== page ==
EC to review national status of political parties every 10 years
The Election Commission (EC) will review after every 10 years, instead of five years, if a political party is eligible for a state or national party status that secures their poll symbols, among other benefits.india Updated: Aug 23, 2016 00:18 IST
The Election Commission (EC) will review after every 10 years, instead of five years, if a political party is eligible for a state or national party status that secures their poll symbols, among other benefits.
The EC’s decision to stop the status check after every assembly and Lok Sabha election is widely seen as a relief for parties like Mayawati’s BSP, CPI and Sharad Pawar’s NCP.
National status allows political parties to use a single
symbol in all states for elections. National parties are also eligible for an office space in the Capital, are provided limited free airtime on public broadcast mediums for campaigning and exemption of travel expenditure for 40 star campaigners from being billed to the candidates’ accounts.
There are six national parties in India: the Congress, BJP, CPI(M), CPI, BSP and NCP, and 64 recognised state parties.
Under the new system, the BSP will be the immediate gainer. The party, which failed to get a single seat in the 2014 Lok Sabha polls, is contesting the upcoming 2017 UP state assembly elections.
“If the review is done now, we might save our status by a whisker. But the CPI will definitely lose its national status,” said a CPI(M) central committee member.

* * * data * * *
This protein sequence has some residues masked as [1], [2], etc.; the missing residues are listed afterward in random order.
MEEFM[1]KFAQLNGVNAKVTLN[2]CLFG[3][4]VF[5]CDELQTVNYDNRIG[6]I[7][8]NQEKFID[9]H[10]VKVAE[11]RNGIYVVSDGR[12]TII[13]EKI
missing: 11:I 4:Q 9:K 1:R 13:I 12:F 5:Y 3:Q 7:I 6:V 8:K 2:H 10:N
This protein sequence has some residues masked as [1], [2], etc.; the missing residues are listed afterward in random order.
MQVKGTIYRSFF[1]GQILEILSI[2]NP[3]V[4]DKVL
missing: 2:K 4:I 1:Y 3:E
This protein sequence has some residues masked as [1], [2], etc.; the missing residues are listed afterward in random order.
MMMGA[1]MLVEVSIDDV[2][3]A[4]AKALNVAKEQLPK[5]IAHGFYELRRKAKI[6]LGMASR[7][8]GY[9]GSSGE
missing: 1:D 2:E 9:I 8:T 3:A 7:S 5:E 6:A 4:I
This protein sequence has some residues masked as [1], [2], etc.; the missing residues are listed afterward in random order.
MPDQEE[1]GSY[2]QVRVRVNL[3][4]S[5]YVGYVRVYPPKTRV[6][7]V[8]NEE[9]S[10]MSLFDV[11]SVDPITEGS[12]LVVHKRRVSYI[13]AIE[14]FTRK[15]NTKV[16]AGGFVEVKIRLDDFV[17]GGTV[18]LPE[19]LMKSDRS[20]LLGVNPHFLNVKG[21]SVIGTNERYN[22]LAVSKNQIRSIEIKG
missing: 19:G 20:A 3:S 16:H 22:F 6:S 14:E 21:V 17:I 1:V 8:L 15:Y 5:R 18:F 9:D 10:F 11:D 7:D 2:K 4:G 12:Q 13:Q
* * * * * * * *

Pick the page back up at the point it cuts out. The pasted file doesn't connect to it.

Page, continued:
To obtain a national status, political parties have to fulfil any of the three conditions: winning 2% seats or 11 seats in the Lok Sabha from at least three different states in the latest general election or, recognition as a state party in at least four states or polling 6% of the total valid votes in at least four states, in addition to winning four Lok Sabha seats.
According to sources, the commission had received applications from as many as nine parties, including CPM, NCP, RJD, RLD and BSP to allow parties to retain their national and state party status and to review these only after two consecutive elections.
“In the past too, the EC has made changes to the law to accommodate the concerns of political parties. This time was no different. Parties such as BSP, CPM and NCP were on the verge of losing their status based on the results of the 2014 general elections and EC took a considered view of their representation,” an official said. Sources told HT that the parties had told the commission that the outcome of one election was not a good measure of their performance.